RICHMOND, the capital and largest city of Virginia, U.S.A., a port of entry, the county seat of Henrico county (but admin istratively independent of it), and from 1861 to 1865 the capital of the Confederate States of America ; at the head of navigation on the James river, Ioo m. S. by W. of Washington. It is on Federal highways I and 6o; has a municipal airport ; and is served by the Atlantic Coast Line, the Chesapeake and Ohio, the Richmond, Fredericksburg and Potomac, the Seaboard Air Line and the Southern railways, and steamship lines. Pop. 171,667 in 1920; 66% native white and 31% negroes; 89 males to 1 oo females; in 1930, 182,929 by Federal census, with an addi tional 30,00o in the immediate suburbs.
The city is very attractively built around a bend in the James. The original site, embracing seven hills on the north side of the river, has been extended by annexations in all directions (includ ing the city of Manchester on the south side in 1910) until the area is 26 square miles. Two highway and four railroad bridges cross the James within the city limits. There are numerous islands, including Belle isle, the site of a Confederate prison during the Civil War, and Mayo's island, now a public park. Projects are under way for straightening the bends in the river and deepening the channel (now 18 ft.) to 3o ft. between Rich mond and Hampton Roads. The State capitol, standing in a 10 ac. square, was built (1785-92) after designs prepared from a model and plans of the Maison Carree at Nimes, which Jeffer son secured while he was minister to France. It contains the Houdon statue of Washington (1796) and a replica of the bust of Lafayette by Houdon which was presented by Virginia to the city of Paris. In this building Aaron Burr was tried (1807) ; the Virginia Secession Convention met (1861) ; and the sessions of the Confederate Congress were held. The oldest building in the city is a stone dwelling erected in 1737. St. John's Episcopal church (1740) was the meeting-place of the Virginia Convention of 1775, before which Patrick Henry made his famous speech ending, "Give me liberty or give me death!" Jefferson Davis was attending services in St. Paul's church when word reached him (April 2, 1865) from Lee that Richmond must be evacuated.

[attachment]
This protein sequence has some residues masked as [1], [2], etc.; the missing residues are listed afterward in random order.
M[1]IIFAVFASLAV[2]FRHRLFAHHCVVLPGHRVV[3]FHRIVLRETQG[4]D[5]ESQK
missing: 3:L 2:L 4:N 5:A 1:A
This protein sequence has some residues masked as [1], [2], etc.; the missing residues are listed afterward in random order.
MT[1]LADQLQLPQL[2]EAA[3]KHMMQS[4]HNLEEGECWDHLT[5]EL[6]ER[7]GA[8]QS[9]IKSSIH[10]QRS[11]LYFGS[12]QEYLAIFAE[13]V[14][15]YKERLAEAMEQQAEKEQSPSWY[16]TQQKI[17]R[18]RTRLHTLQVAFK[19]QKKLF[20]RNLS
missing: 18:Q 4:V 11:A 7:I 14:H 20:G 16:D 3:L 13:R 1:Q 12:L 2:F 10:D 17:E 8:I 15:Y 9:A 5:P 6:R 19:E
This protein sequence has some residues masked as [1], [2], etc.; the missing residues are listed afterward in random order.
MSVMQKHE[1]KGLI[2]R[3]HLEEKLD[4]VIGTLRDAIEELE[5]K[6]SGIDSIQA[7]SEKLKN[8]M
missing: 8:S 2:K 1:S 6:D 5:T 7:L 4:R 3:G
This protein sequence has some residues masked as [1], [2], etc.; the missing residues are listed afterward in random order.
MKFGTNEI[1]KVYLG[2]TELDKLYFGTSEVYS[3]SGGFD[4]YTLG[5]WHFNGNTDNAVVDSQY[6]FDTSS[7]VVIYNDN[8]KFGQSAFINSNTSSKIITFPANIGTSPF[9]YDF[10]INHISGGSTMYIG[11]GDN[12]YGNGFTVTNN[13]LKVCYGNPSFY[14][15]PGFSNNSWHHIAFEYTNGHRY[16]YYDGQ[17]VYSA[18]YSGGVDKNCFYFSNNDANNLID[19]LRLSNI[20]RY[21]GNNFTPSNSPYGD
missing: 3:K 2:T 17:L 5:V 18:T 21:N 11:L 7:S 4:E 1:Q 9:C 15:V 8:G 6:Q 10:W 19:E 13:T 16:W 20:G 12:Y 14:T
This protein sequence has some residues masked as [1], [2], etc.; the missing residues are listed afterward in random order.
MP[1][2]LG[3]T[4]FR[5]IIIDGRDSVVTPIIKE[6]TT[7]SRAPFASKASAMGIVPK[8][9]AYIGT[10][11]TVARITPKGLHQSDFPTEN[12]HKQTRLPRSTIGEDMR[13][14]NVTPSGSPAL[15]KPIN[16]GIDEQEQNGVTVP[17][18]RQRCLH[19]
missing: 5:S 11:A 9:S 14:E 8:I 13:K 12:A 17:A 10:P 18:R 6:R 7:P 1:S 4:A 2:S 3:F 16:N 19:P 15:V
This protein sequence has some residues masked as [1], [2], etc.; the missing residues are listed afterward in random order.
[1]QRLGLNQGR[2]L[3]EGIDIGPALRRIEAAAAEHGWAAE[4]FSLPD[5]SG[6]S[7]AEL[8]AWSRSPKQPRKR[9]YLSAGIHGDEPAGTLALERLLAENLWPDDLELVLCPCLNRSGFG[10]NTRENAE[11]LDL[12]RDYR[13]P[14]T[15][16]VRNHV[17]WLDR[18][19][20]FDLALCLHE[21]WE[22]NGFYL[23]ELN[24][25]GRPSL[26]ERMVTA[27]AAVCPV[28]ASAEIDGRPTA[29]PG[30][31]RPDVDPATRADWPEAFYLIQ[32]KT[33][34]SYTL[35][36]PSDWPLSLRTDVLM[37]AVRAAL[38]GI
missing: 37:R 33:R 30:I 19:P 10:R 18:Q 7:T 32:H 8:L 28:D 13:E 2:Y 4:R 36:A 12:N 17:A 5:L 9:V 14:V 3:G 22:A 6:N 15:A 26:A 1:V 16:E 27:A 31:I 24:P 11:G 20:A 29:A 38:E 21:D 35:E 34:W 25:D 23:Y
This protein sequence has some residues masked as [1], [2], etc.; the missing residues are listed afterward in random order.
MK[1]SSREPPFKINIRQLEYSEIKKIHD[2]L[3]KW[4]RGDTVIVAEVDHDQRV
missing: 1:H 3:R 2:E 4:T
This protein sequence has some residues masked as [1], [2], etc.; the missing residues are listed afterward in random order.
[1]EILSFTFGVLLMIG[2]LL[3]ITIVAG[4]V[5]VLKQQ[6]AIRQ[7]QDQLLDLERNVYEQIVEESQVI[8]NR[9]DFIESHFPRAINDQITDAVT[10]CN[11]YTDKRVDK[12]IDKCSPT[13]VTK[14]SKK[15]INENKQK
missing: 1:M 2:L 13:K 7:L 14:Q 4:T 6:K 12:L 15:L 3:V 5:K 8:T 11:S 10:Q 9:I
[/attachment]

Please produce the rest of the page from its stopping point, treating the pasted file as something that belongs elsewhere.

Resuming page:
The executive mansion of the Confederacy, occupied by Jefferson Davis 1862-65, a house built in 1819, is now a Confederate museum. The home of Chief Justice Marshall (built in 1795) and the war-time residence of Gen. Lee's family, also house historical collections. The Valentine museum, devised by Mann S. Valentine in 1892 as a public trust, includes many books of the 15th and 16th centuries. The State library has a valuable collection of old manuscripts. The Edgar Allan Poe shrine and the Father Tabb library commemorate those two poets.
Richmond is an important educational centre. The public schools have an annual budget of $1,700,000, and include the Virginia Mechanics' institute, founded in 1856. The University of Richmond (1832) including Richmond college for men, West hampton college for women, and the T. C. Williams School of Law, has an extensive campus of 293 ac. in the western suburbs of the city. The Union Theological seminary (Presbyterian; 1824) has been in Richmond since 1898. The Medical college of Virginia (1838) is the oldest medical school in the South. Vir ginia Union university for negroes (created in 1899) combines Wayland seminary (1865), Richmond Theological seminary (1865) and Hartshorn Memorial college. Both the University of Virginia and the College of William and Mary maintain exten sion centres in Richmond. The daily papers (both Democratic) are the Times-Dispatch, formed in 5903 by the consolidation of the Dispatch (1850) and the Times (1886), and the News-Leader (1896).
The city has 23 public parks, covering 652 ac., and 12 play grounds for small children. There are many fine monuments and statues, among them the Washington monument in Capitol square, designed and largely executed by Thomas Crawford, and the noble equestrian statue of Robert E. Lee, by Mercie. In Hollywood cemetery are the graves of Jefferson Davis, James Monroe, John Tyler, John Randolph of Roanoke, Commodore Matthew F. Maury, several Confederate generals, and 16,000 Confederate soldiers. Oakwood cemetery contains the graves of 18,000 Confederate soldiers. Two miles north-east of the city is a national cemetery with 6,600 graves of Union men, most of whom were killed in the actions around Richmond.